the rest of the decade the economy grew briskly. Indeed it continued to grow with only a couple
of short, shallow recessions until 2008. So, we see by the early 80s the beginnings of
a quarter of a century of sustained growth, the biggest economic expansion in human history.
What caused that? John: Just the reverse of what caused the
first part. And keeping inflation under control prevented those booms and busts by monetary
policy. We also reduced marginal tax rates significantly. The role of government was
more predictable rather than more interventionist. Those are the things that I would point to. Peter: Okay, so now what John is saying is
what this layman thought, which is to say that the actual lived experience of recent
American history enabled us to get some place. We understood what to do and in the 80s we
did it. Clinton ratified most of it, you keep tax rates relatively low, you keep the money
supply growing at a more or less predictable modest rate and things are fine, right? Richard: Well, you also want to understand
that Reagan was not in favor of new initiatives and regulations. There was also a vast improvement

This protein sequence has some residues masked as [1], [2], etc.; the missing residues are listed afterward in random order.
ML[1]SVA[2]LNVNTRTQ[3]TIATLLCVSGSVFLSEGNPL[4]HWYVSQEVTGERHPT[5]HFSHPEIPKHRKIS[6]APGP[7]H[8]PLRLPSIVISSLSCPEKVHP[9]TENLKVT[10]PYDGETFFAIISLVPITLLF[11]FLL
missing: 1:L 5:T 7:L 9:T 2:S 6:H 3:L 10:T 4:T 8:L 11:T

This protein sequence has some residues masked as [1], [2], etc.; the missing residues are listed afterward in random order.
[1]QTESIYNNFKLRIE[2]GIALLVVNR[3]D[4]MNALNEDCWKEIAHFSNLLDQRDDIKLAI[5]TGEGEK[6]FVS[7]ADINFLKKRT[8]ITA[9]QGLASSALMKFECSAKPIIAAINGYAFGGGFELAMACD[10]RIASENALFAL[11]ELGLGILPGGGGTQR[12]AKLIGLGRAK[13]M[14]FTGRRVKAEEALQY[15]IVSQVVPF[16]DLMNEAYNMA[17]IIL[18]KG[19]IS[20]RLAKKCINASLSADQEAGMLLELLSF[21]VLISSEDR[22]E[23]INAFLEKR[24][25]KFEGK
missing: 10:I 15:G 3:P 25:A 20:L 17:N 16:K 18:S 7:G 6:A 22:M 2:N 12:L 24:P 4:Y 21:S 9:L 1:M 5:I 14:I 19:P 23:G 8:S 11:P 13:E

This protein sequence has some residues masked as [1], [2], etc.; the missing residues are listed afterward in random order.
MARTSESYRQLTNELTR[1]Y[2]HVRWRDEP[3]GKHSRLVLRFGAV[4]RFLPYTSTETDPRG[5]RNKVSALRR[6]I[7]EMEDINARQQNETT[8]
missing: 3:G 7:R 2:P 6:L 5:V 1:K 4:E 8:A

in anti-trust period in that time when the ability to have private transactions without
government interference started to increase. So, on both of these sides, the micro-regulation
and the macro stuff were in harmony. And Clinton, of course, was also favored by the fact that
he had a Republican Congress so, that when he had the initiatives going through they
were welfare reform and they were open trade with NAFTA and so forth, which tended to push
the pro… Peter: Can I just ask you then? Would the
two of you agree with the simple premise that between the 70s and the 80s and then the continued
growth through the 90s we actually, we got as close to a control experiment as the social
sciences ever can encounter, right? John: I agree, 100 percent. Peter: Got some place, right? Richard: Yes, I mean, look, I think what is
so ironic about the Samuelson quote is that the dangers that took place in the second
Bush administration as we started to unravel some of these things…. Peter: Okay. Richard: Sarbanes-Oxley, for example, is a
classic illustration. Peter: Alright, so, which brings us, of course,
to segment two, what went wrong? Beginning in 2007, you have got housing values are starting